"50 years all cooped up, what's an egg to do?" Egg #2- Egyptian inspired
Did you know that little 'ol Vermont has its own Egyptian Mummy? Most people don't, yet this amazing fact is something that this artist discovered through an elementary school field trip one year to the University of Vermont's Fleming Museum. And here it is, a 6th century B.C. Egyptian mummy, resting in it's sarcophagus.
Did it make an impression on this youngster? Along with wonderful photographs I had seen as a child in the National Geographic of the Treasures of Tutankhamun, I would say absolutely! I was amazed at the amount of detail and wonderful symbols I had seen. The images were etched into my brain much like the walls of the tomb. Traveling to Egypt might not happen for a little while, so I've decided that egg #2 in this series would be dedicated to the culture and style of art that is Egypt.
My inspiration for the egg is from a piece of porcelain service ware made for the Kedive of Egypt in 1872-74 by Ginori manufacturing. I had seen this particular piece in an Art & Antiques (2003, yes- I save things for a long time until I have a project in mind). I loved the stylized version of the papyrus and decided to use that part on the egg, changing some of the colors and position of the grouping of flowers. I also used part of the rim design in one of the compartments of the egg, as you will see, but changed it again, slightly.
As for the other element people usually think of as Egyptian, it would have to be the scarab beetle. My mother had a scarab bracelet that I had always admired as a child, and would play with it when she wore it for special occasions. One of the first pieces of jewelry that my husband would later buy me after we were married would be my very own scarab bracelet and pin. I loved the simplicity of the carved beetles on the different colored stones. The design was so simple, yet elegant and recognizable. I decided to take my cue from these wonderful pieces. So...here is the initial drawing on the goose egg:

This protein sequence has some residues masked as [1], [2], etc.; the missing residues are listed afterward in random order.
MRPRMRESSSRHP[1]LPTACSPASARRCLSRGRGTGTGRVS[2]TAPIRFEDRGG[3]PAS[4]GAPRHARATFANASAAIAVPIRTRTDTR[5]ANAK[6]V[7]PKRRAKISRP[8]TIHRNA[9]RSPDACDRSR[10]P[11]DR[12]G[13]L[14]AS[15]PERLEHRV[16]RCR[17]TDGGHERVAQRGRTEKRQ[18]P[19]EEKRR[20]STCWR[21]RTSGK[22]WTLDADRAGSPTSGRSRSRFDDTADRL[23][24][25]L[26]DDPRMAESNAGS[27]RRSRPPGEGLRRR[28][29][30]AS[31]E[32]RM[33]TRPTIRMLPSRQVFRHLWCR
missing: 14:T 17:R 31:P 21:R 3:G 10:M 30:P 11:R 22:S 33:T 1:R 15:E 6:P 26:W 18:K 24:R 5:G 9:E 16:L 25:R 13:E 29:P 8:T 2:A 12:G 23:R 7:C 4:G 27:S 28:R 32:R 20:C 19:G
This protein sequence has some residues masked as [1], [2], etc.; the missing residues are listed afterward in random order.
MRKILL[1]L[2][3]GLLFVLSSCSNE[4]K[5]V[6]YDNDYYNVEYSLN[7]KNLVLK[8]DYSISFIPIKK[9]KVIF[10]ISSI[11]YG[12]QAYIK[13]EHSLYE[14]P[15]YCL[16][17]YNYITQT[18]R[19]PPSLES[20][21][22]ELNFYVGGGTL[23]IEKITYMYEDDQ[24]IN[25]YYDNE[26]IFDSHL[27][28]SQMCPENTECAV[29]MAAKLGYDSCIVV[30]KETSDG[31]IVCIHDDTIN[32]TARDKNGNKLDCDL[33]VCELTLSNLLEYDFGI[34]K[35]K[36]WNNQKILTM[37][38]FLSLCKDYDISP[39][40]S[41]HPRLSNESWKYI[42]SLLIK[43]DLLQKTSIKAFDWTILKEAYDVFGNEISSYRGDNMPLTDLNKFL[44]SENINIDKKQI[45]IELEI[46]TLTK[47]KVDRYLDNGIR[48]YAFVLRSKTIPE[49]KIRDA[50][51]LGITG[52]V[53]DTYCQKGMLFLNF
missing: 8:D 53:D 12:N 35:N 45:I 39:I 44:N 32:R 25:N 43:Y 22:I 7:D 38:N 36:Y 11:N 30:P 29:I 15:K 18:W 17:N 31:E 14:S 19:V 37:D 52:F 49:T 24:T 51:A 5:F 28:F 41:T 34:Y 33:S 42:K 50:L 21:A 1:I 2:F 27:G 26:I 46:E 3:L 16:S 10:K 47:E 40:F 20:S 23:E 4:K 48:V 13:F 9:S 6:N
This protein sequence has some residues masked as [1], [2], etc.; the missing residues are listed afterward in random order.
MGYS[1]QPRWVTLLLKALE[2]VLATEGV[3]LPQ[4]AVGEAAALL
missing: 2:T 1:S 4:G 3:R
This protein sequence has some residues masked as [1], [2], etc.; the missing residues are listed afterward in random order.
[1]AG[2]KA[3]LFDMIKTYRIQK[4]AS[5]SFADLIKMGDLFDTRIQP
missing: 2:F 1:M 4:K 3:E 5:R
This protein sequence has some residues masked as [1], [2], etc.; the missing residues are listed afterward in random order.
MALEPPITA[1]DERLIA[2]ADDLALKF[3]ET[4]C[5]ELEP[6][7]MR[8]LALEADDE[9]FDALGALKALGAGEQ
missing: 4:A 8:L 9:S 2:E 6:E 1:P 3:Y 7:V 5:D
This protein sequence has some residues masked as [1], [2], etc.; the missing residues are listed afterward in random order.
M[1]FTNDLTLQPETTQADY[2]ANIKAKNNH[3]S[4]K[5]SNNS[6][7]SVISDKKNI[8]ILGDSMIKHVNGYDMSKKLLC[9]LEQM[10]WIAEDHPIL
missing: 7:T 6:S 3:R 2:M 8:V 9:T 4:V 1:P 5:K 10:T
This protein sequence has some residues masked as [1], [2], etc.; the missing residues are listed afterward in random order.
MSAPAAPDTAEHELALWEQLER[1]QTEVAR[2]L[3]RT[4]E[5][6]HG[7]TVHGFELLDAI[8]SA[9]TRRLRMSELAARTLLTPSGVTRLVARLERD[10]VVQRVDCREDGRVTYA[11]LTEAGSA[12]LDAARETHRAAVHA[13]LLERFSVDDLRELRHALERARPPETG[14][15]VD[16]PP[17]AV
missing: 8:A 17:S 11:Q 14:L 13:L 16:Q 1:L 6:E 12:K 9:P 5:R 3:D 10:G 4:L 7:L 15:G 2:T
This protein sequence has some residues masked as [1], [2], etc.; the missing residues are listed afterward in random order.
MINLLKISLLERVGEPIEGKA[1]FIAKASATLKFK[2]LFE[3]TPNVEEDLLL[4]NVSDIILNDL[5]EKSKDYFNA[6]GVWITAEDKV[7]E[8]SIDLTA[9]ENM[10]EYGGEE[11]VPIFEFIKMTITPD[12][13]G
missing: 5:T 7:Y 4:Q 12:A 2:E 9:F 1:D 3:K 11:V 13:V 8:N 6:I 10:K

I have divided the egg with a large horizontal band around the equator. This is where the papyrus flower grouping resides. There are four flower groupings, and I decided to attach them together with two vines that come together. On top of that juncture, I placed another single papyrus blossom. There are opposing vertical bands on the top and bottom of the egg, and it divides the egg in half again. The vertical bands are filled with simple stylized scarabs. On the top of the egg, in the two half moon compartments, I have drawn a lotus much like the one on the rim of the plate above on both sides. On the bottom of the egg, on the other two half moons that flank the bottom vertical band, I have drawn a large single scarab with it's wings spread. I have used a .05 mechanical pencil with a 2H lead.
As you can see, I have dyed the entire egg with Ukrainian Gift Shop dye "yellow". I am not concerned with the extra line work, as that will disappear with the etching process that comes after.
I am now starting to wax the outline of the design on the yellow egg. This means that everything I am waxing will stay yellow. It is a different look than the traditional Ukrainian wax resist method. In most cases, you are starting with a white egg and a white outline. I wanted this egg to have the look of a golden outline. I will continue until all outlines are waxed. Then it's on to etching the egg.
After waxing all the outlines, I dip the goose egg into muriatic acid and gently scrub away a couple layers of the cuticle of the egg. This gives a nice embossed, raised effect for the outlines (which are still yellow under that dark wax). I then lightly scrub the egg with a slurry of baking soda and water to neutralize the strong acid. I then quickly dip the egg into vinegar to open the pores of the egg and to wash away any left over baking soda so that the next dyes will take to the shell.